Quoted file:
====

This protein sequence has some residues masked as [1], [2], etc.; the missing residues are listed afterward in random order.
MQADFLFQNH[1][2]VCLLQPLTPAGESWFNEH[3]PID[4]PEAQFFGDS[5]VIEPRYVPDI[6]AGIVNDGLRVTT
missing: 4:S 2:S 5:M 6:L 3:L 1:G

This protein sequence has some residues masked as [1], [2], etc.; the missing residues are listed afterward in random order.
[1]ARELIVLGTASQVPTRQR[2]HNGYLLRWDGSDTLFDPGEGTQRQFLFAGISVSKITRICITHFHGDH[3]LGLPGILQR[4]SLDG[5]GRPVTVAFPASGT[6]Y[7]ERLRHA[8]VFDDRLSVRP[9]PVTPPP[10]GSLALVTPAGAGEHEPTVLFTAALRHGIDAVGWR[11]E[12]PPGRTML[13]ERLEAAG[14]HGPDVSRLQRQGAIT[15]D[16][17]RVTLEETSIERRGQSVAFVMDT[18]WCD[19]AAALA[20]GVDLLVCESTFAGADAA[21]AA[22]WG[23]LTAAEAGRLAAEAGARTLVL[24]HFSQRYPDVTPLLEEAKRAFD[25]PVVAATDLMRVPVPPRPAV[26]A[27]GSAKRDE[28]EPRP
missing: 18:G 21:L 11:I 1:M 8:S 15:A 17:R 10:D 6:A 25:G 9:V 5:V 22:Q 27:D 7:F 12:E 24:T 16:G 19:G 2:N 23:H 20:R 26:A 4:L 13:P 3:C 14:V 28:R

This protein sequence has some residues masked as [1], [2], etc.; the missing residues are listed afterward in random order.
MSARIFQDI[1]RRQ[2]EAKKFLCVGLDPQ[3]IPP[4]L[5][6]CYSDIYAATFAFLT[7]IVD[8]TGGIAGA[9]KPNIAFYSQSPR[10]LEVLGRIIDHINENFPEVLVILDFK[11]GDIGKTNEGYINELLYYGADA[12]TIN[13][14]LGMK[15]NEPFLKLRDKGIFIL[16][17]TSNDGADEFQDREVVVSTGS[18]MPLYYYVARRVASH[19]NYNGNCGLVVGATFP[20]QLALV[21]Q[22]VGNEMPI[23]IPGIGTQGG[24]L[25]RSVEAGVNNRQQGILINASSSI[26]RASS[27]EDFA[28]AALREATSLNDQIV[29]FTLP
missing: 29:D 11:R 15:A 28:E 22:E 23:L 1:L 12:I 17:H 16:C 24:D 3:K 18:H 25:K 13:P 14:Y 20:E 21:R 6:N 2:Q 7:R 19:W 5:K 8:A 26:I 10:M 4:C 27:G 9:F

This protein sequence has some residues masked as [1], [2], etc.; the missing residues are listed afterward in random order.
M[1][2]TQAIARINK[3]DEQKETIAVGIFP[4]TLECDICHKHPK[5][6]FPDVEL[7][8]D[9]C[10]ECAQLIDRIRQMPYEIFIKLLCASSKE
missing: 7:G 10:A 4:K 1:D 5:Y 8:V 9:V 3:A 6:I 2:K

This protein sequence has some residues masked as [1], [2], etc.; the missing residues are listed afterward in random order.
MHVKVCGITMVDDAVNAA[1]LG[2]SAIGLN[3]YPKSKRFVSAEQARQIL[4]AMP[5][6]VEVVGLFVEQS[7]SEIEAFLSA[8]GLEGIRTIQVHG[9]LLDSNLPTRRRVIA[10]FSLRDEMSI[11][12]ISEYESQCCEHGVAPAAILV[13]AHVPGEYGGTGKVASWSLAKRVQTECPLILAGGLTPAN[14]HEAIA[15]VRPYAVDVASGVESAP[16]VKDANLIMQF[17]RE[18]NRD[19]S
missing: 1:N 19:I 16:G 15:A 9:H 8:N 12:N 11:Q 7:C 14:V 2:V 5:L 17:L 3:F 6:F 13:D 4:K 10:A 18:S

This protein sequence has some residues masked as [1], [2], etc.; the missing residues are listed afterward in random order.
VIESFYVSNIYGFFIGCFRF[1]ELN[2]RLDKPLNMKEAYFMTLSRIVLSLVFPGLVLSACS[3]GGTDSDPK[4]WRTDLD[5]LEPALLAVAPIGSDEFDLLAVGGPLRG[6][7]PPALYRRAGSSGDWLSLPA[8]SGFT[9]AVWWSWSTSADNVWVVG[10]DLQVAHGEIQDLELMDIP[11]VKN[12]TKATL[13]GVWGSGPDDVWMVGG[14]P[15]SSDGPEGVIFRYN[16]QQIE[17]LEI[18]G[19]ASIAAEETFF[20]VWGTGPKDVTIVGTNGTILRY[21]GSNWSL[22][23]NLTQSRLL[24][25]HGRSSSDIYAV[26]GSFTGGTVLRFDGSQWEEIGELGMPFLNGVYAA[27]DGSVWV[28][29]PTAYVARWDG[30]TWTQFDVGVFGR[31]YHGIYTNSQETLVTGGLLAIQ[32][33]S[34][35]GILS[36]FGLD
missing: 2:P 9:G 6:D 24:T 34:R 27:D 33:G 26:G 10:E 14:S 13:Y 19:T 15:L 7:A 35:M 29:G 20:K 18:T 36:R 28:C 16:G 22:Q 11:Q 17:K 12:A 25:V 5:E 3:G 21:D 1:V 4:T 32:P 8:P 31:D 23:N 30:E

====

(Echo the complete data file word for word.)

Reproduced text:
This protein sequence has some residues masked as [1], [2], etc.; the missing residues are listed afterward in random order.
MQADFLFQNH[1][2]VCLLQPLTPAGESWFNEH[3]PID[4]PEAQFFGDS[5]VIEPRYVPDI[6]AGIVNDGLRVTT
missing: 4:S 2:S 5:M 6:L 3:L 1:G

This protein sequence has some residues masked as [1], [2], etc.; the missing residues are listed afterward in random order.
[1]ARELIVLGTASQVPTRQR[2]HNGYLLRWDGSDTLFDPGEGTQRQFLFAGISVSKITRICITHFHGDH[3]LGLPGILQR[4]SLDG[5]GRPVTVAFPASGT[6]Y[7]ERLRHA[8]VFDDRLSVRP[9]PVTPPP[10]GSLALVTPAGAGEHEPTVLFTAALRHGIDAVGWR[11]E[12]PPGRTML[13]ERLEAAG[14]HGPDVSRLQRQGAIT[15]D[16][17]RVTLEETSIERRGQSVAFVMDT[18]WCD[19]AAALA[20]GVDLLVCESTFAGADAA[21]AA[22]WG[23]LTAAEAGRLAAEAGARTLVL[24]HFSQRYPDVTPLLEEAKRAFD[25]PVVAATDLMRVPVPPRPAV[26]A[27]GSAKRDE[28]EPRP
missing: 18:G 21:L 11:I 1:M 8:S 15:A 17:R 10:D 6:A 25:G 9:V 5:V 22:Q 27:D 7:F 12:E 24:T 16:G 19:G 2:N 23:H 20:R 26:A 4:L 13:P 3:C 14:V 28:R

This protein sequence has some residues masked as [1], [2], etc.; the missing residues are listed afterward in random order.
MSARIFQDI[1]RRQ[2]EAKKFLCVGLDPQ[3]IPP[4]L[5][6]CYSDIYAATFAFLT[7]IVD[8]TGGIAGA[9]KPNIAFYSQSPR[10]LEVLGRIIDHINENFPEVLVILDFK[11]GDIGKTNEGYINELLYYGADA[12]TIN[13][14]LGMK[15]NEPFLKLRDKGIFIL[16][17]TSNDGADEFQDREVVVSTGS[18]MPLYYYVARRVASH[19]NYNGNCGLVVGATFP[20]QLALV[21]Q[22]VGNEMPI[23]IPGIGTQGG[24]L[25]RSVEAGVNNRQQGILINASSSI[26]RASS[27]EDFA[28]AALREATSLNDQIV[29]FTLP
missing: 29:D 11:R 15:A 28:E 22:E 23:L 1:L 12:I 17:H 16:C 24:D 3:K 18:H 25:K 13:P 14:Y 20:E 21:R 6:N 2:Q 7:R 19:W 5:K 8:A 26:I 10:M 4:C 27:G 9:F

This protein sequence has some residues masked as [1], [2], etc.; the missing residues are listed afterward in random order.
M[1][2]TQAIARINK[3]DEQKETIAVGIFP[4]TLECDICHKHPK[5][6]FPDVEL[7][8]D[9]C[10]ECAQLIDRIRQMPYEIFIKLLCASSKE
missing: 7:G 10:A 4:K 1:D 5:Y 8:V 9:V 3:A 6:I 2:K

This protein sequence has some residues masked as [1], [2], etc.; the missing residues are listed afterward in random order.
MHVKVCGITMVDDAVNAA[1]LG[2]SAIGLN[3]YPKSKRFVSAEQARQIL[4]AMP[5][6]VEVVGLFVEQS[7]SEIEAFLSA[8]GLEGIRTIQVHG[9]LLDSNLPTRRRVIA[10]FSLRDEMSI[11][12]ISEYESQCCEHGVAPAAILV[13]AHVPGEYGGTGKVASWSLAKRVQTECPLILAGGLTPAN[14]HEAIA[15]VRPYAVDVASGVESAP[16]VKDANLIMQF[17]RE[18]NRD[19]S
missing: 1:N 19:I 16:G 15:A 9:H 8:N 12:N 11:Q 7:C 14:V 2:V 5:L 17:L 3:F 6:F 13:D 4:K 10:A 18:S

This protein sequence has some residues masked as [1], [2], etc.; the missing residues are listed afterward in random order.
VIESFYVSNIYGFFIGCFRF[1]ELN[2]RLDKPLNMKEAYFMTLSRIVLSLVFPGLVLSACS[3]GGTDSDPK[4]WRTDLD[5]LEPALLAVAPIGSDEFDLLAVGGPLRG[6][7]PPALYRRAGSSGDWLSLPA[8]SGFT[9]AVWWSWSTSADNVWVVG[10]DLQVAHGEIQDLELMDIP[11]VKN[12]TKATL[13]GVWGSGPDDVWMVGG[14]P[15]SSDGPEGVIFRYN[16]QQIE[17]LEI[18]G[19]ASIAAEETFF[20]VWGTGPKDVTIVGTNGTILRY[21]GSNWSL[22][23]NLTQSRLL[24][25]HGRSSSDIYAV[26]GSFTGGTVLRFDGSQWEEIGELGMPFLNGVYAA[27]DGSVWV[28][29]PTAYVARWDG[30]TWTQFDVGVFGR[31]YHGIYTNSQETLVTGGLLAIQ[32][33]S[34][35]GILS[36]FGLD
missing: 2:P 9:G 6:D 24:T 34:R 27:D 33:G 26:G 10:E 14:S 13:Y 19:T 15:L 7:A 35:M 29:G 20:K 18:T 36:R 28:C 16:G 22:Q 11:Q 17:K 12:A 25:V 5:E 3:G 21:D 1:V 4:T 32:P 8:P 31:D 23:N 30:E